Arts

Books: New from Lara Prescott, Michel Houellebecq, Stephen King, Richard Carr

BOOK OF THE WEEK

The Secrets We Kept by Lara Prescott is published in hardback by Hutchinson, priced £12.99 (ebook £7.99)

THE debut novel from US author Lara Prescott delves into the secretive Cold War world of CIA involvement in distributing Russian literary heavyweight Boris Pasternak's Dr Zhivago, banned in the Soviet Union – seen as "not just a book, but a weapon". From 1949, The Secrets We Kept covers the next decade by alternating from East to West, following both Pasternak and his muse as well as the women in the CIA typing pool, particularly spy-in-training Irina and part-time receptionist and agent provocateur Sally. Slightly slow to start, the novel then draws the reader into the emotional lives of the characters and their ever-changing roles and personas, questioning not only what is banned in the East, but also in the West. No mere spy thriller, it is, as the typists say of Dr Zhivago, both "a war story and a love story... but it was the love story we remembered most".

7/10

Laura Paterson

Serotonin by Michel Houellebecq, translated from the French by Shaun Whiteside, is published in hardback by William Heinemann, priced £20 (ebook £9.99)

DYING of sorrow, in a job going nowhere and a relationship that has stalled, Florent-Claude Labrouste decides to turn his back on his life by going 'voluntarily missing'. Devoid of purpose, meandering from hotel to holiday cottage across France, the 46-year-old finds himself increasingly confronted by elements from the past he has tried to shed. Bouts of nothingness are punctured by observations of brutal, abusive sex and agricultural angst, while a newly released anti-depressant renders him impotent. It's hard to get on with a narrator who values a woman by the sum of her orifices, or who contemplates murdering his ex-lover's young son. His is a world of exhausting bleakness, where effort does not equal reward, where violence skulks behind every activity, where people try to insulate themselves through sex, drugs, or take refuge in nostalgia. An uncomfortable, if interesting read.

7/10

Jemma Crew

The Institute by Stephen King is published in hardback by Hodder & Stoughton, priced £20 (ebook £10.99)

THE 'King' of American Horror's latest offering, The Institute contains everything you would expect from Stephen King – an all-American hero ex-cop, a bright, supernatural, young child, and an evil doctor. But unlike many of King's previous successes, it reads more like a 'greatest hits' mash-up than a new masterpiece – a bonus-track for King fans. The "institute" in question is a sinister government facility which locks up children and exploits their paranormal talents. It draws obvious links to the current scandal of America's immigrant children locked up in cages. However, it could have done away with the laboured Trump references and still made its point. There a few good moments, but it feels oddly slow and does not pick up pace until around the 250-page mark. The horror is believable if a bit tame for King. The Institute does not compete with King's previous triumphs, but is a firmly middle-of-the-road read that hardened King fans will enjoy.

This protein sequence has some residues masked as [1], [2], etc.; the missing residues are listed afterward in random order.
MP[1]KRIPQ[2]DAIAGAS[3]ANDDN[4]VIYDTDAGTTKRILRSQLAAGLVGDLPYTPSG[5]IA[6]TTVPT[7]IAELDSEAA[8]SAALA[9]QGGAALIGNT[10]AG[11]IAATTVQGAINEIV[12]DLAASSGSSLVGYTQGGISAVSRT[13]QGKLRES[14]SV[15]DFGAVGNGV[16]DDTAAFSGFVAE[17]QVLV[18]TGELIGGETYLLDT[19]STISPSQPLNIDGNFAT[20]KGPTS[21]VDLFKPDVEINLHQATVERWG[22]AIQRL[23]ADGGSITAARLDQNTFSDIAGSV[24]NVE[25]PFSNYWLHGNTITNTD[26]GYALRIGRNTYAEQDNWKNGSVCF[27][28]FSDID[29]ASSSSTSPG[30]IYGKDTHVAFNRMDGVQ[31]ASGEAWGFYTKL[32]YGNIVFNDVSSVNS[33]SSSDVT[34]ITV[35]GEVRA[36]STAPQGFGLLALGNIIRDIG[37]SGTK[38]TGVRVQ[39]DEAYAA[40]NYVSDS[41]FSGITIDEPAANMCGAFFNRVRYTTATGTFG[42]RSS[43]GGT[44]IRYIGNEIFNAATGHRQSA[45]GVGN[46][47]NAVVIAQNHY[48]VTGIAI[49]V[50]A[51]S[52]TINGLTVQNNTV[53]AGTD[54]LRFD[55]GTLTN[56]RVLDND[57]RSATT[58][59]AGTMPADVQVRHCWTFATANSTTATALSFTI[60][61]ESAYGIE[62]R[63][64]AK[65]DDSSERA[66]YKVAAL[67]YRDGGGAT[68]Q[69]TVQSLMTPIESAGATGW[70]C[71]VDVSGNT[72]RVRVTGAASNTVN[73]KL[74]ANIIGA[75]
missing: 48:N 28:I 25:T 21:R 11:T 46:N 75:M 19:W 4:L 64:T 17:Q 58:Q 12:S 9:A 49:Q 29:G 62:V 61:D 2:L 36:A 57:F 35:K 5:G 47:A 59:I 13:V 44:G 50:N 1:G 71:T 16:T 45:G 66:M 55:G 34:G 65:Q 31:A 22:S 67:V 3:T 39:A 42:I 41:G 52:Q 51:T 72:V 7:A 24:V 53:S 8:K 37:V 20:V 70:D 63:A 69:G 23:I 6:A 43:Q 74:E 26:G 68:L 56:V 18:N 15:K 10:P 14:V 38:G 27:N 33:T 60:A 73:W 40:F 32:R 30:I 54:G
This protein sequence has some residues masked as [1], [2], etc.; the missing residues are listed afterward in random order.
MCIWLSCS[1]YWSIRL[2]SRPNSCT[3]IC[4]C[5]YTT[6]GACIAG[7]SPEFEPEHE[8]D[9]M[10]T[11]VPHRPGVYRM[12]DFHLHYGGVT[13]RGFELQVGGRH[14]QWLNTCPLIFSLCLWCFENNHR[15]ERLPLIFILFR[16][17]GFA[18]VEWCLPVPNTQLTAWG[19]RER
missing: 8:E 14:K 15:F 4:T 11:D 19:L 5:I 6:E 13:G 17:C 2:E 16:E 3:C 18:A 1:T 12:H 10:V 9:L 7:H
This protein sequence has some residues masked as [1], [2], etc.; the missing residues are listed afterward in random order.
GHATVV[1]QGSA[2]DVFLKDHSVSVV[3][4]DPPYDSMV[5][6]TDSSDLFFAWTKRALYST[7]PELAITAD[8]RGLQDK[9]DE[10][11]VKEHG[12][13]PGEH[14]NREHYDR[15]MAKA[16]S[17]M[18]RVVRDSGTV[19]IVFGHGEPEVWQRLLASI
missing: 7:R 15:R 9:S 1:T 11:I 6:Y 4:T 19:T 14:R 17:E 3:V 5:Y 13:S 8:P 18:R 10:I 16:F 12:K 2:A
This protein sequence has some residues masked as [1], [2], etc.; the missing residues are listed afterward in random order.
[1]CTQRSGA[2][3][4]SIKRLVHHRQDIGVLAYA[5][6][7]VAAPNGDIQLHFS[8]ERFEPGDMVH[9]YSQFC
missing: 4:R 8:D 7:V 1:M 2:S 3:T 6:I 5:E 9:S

6/10

Megan Baynes

NON-FICTION

March Of The Moderates: Bill Clinton, Tony Blair, and the Rebirth of Progressive Politics by Richard Carr is published in hardback by IB Tauris, priced £20 (ebook £14.04)

THE polarisation of the main political parties is a transatlantic lament today. In this book, the academic Richard Carr traces how New Labour and the US Democratic Party found their way out of such political wildernesses in the 1980s. His self-confessedly "top-down" account focuses on individuals and their intellectual development: only politicos will follow every name-drop, but the narrative remains readable. Carr aims to distil the benefits of 'Third Way' politics, awkwardly shrinking the financial crash and Iraq into wider context. A convincing case is made for Clinton and Blair's progressive pragmatism. The line between chasing and shaping public opinion sometimes blurs, but Carr highlights areas such as the Minimum Wage, opposed fervently in 1997, that were orthodoxy by 2010. Carr's story makes engaging history, but it remains to be seen whether his centrist lessons hold in an age when not just politics but also public opinion is polarised.

7/10

Josh Pugh Ginn

CHILDREN'S BOOK OF THE WEEK

Explorers by Nellie Huang and illustrator Jessamy Hawke is published in hardback by DK, priced £16.99

LITTLE explorers will be amazed and inspired by the adventurers featured in this book and how they have shaped the world today. From the explorers of Ancient Greece and the era of Christopher Columbus to astronauts and modern-day travel bloggers, author Nellie Huang tells the stories of more than 50 adventurers. Alongside the likes of Sir Francis Drake and James Cook, it also features less well-known intrepid explorers from around the world, all of whom have pushed boundaries. They all have one thing in common – enormous courage. French botanist Jeanne Baret was the first woman to sail around the world, but had to go undercover as a man to be allowed on naval ships. And present-day explorer and Paralympic gold medallist Karen Darke was the first woman paraplegic to hand-cycle through the Himalayas. It may be a bit detailed for the younger readers in the target 7-9 bracket, but illustrator Jessamy Hawke helps bring these incredible human feats to life and shows what determination and a sense of adventure can achieve.

8/10

Holly Williams

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